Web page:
Subject: Re: Got debt? Date: 4/11/2014 3:09 PM
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Ishtar,

Probably a silly question, but just wanted clarification. So if you allocate $50/month for car repairs but don't use it that month, what do you do with that $50. Does it sit in your checking account or do you set it aside in a savings account? And do you have subcategories in your savings account? Or does house maintenance, car maintenance, annual insurance premiums, vacation fund, etc. all get thrown together in one account? And what happens if you have a surplus? Does it roll-over into the next year, go into more permanent savings, or what?



First of all, you have to realize, I make less money than your nanny - I really wasn't kidding about that, with VA disability payments, a contract job and side business. So my needs and your needs are very different. I don't have a lot that rolls over (although the contract gig is getting better and I'm starting to).

That said, YNAB doesn't care what bucket (account) your money is in. It's actually more difficult to use YNAB if you have a zillion savings accounts and sub-accounts (trying to match category balances and account balances have driven a few people crazy - most people end up streamlining accounts after using YNAB for awhile). The bulk stays in my checking.

But I don't spend based on my checking balance, I spend based on my category balance in the YNAB budget.

So, there's $2,200 in my checking account right now, but only $173.72 available for groceries, $105.05 for gas, and so on.

One of my "savings" categories is travel, and I have $50.99 so far. My emergency fund is (FINALLY) growing. When I hit $x that I haven't had to "Whack a Mole" with in a couple of months, I'll likely move that to savings.

"Whack a Mole" in YNAB (so-named by our very own Patzer) is when you have to reallocate funds.

For example, let's say I spend $185 on groceries. That means I've spent more than I planned to in that category. I'll probably have to take that money from one of my other categories, likely travel, since it's the lowest priority, to cover it.

I WANT a lot of those categories to roll over. I want to to build a decent emergency fund. I want to save money to travel. I want to be able to buy hobby materials. I want to be able to give gifts when events pop up. So, yes, if I allocate funds and don't use them, they sit there and roll over month to month, hopefully building until I need them - or they are available to reallocate to higher need items when I have a low income month.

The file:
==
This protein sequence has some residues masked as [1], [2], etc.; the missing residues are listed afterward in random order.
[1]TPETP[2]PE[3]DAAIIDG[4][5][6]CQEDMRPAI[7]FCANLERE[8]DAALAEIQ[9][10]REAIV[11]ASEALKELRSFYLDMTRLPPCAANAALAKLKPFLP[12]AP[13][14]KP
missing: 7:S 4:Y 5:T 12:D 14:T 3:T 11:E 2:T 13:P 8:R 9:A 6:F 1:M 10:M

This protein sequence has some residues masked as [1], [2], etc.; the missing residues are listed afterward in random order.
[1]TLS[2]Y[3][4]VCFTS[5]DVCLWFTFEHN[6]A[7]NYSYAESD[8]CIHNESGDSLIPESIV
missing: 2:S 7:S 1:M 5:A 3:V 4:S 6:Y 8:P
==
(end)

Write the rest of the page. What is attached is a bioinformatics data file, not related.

Ishtar

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Author: Jeanwa Big gold star, 5000 posts Old School Fool Add to my Favorite Fools Ignore this person (you won't see their posts anymore) Number: 308214 of 308722
Subject: Re: Got debt? Date: 4/11/2014 3:40 PM
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but only $173.72 available for groceries...

For example, let's say I spend $185 on groceries. That means I've spent more than I planned to in that category. I'll probably have to take that money from one of my other categories, likely travel, since it's the lowest priority, to cover it.
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Let's say grocery spending ends up being 160.00, would you leave the extra 13.72 in groceries? If you did then it added in the next month's budgeted amount, I might tend to over spend since I see the money is there and forget part of it was from the previous month. Does that make sense?

jean

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Author: 2gifts Big gold star, 5000 posts Old School Fool Add to my Favorite Fools Ignore this person (you won't see their posts anymore) Number: 308215 of 308722
Subject: Re: Got debt? Date: 4/11/2014 3:47 PM
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Let's say grocery spending ends up being 160.00, would you leave the extra 13.72 in groceries? If you did then it added in the next month's budgeted amount, I might tend to over spend since I see the money is there and forget part of it was from the previous month. Does that make sense?

I don't use YNAB, but to me, I'd leave the leftover money in the grocery bucket even if that means that I spend it next month because I might find a big sale and stock up on something, and that is the sort of savings that lets me keep my grocery spending low.

I prefer flat budgeting over each month, which I think is how YNAB works but I'm not sure, where I set aside the same amount every month for a particular expense, but may not use it every month, so the money rolls over. For instance, if my car insurance is $1200 for the year, but it's due twice a year, then I need to be putting aside $100 each month, but that money just sits there until the bill comes due.

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Author: ishtarastarte Big funky green star, 20000 posts Old School Fool Add to my Favorite Fools Ignore this person (you won't see their posts anymore) Number: 308216 of 308722
Subject: Re: Got debt? Date: 4/11/2014 3:57 PM
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Let's say grocery spending ends up being 160.00, would you leave the extra 13.72 in groceries? If you did then it added in the next month's budgeted amount, I might tend to over spend since I see the money is there and forget part of it was from the previous month. Does that make sense?

Yes, your concern makes sense, but that's the beauty of YNAB - it's flexibility.